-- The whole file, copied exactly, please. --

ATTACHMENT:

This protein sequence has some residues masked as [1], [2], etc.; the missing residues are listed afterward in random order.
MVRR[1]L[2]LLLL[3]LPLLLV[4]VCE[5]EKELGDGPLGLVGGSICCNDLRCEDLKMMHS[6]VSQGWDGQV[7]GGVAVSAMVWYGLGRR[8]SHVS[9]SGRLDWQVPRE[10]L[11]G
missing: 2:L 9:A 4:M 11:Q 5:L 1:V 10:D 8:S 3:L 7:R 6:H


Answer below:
This protein sequence has some residues masked as [1], [2], etc.; the missing residues are listed afterward in random order.
MVRR[1]L[2]LLLL[3]LPLLLV[4]VCE[5]EKELGDGPLGLVGGSICCNDLRCEDLKMMHS[6]VSQGWDGQV[7]GGVAVSAMVWYGLGRR[8]SHVS[9]SGRLDWQVPRE[10]L[11]G
missing: 2:L 9:A 4:M 11:Q 5:L 1:V 10:D 8:S 3:L 7:R 6:H